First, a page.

zzjitterzz — According to the Full Tilt Poker website's description of Flip Tournaments, "Players begin each Flip Tournament with 10 chips and most tournaments conclude within a few hands." The flip round is a shootout style, so the players would flip until a winner is determined.

Onmyway — After the flip round, "All players who reach the second round in a regular Flipout Tournament will share in the prize pool. The remaining entrants are reseated at new tables and the tournament continues with a standard betting structure." That said, it sounds like things will "reset" to a normal multi-table tournament following the flip round.

While poker is a skill game, one can't argue that there is still an element of gamble to the game and certainly a luck factor. I think it's pretty apparent to anyone signing up to play these Flipout Tournaments that the gamble/luck factor has been ratcheted up a notch or two for this new, interesting, and fun way to start off a poker tournament. That said, no one who signs up should complain about the little extra luck involved right at the beginning. Plus, it's only for that first round and then from there on out things are normal. Finding new, innovative ways to keep poker fun and exciting is always a plus for the game.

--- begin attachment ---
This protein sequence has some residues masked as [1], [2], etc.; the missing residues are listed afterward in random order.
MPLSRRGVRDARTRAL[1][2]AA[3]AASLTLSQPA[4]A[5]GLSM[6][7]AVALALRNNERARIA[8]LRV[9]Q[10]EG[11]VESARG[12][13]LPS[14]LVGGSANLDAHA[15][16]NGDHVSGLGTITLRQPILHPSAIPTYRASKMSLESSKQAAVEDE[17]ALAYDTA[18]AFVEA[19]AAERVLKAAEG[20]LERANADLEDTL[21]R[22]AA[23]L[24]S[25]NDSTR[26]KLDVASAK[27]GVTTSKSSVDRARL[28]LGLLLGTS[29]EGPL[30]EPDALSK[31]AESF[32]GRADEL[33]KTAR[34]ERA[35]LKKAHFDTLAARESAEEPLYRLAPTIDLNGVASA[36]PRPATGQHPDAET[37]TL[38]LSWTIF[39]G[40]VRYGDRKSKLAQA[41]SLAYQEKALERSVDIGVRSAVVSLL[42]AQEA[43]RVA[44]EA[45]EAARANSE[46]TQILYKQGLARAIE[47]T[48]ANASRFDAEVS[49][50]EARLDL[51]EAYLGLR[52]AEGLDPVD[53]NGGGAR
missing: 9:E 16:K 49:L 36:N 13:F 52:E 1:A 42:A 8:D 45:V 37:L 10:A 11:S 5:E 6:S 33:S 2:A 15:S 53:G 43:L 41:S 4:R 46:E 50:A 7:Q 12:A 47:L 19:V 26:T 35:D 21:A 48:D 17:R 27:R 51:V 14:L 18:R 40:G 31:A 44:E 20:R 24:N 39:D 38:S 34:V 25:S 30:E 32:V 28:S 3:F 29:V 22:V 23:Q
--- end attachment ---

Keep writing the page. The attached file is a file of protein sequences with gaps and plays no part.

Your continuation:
Bad_Sir_Ivan — If trained correctly, the dealers should be able to implement this system rather easily. The problem is that with these big tournament fields, oftentimes more dealers are summoned to the job than normal, sometimes through very quick training turnaround or from other areas and games within the casino or venue. The larger the pool of dealers, the less the quality tends to be.

I love the idea written by afrankenberger, as it offers a much better solution to the problem than just sticking a shot clock on everyone in a giant main event field. The World Poker Tour has the right idea behind looking to fix the problem, but the tour can't confine the solutions to just the practice of implementing a shot clock into play. I strongly believe first and foremost that this is on the players, in two ways.

First, the players need to all take it upon themselves to act a bit faster. Think of it as getting better, too. For many, poker is a job, or at least a means to make extra money. You train to get better, which shouldn't just involve skill, but also aiming to make your decisions faster. After all, don't the pros want to play more hands against the amateurs?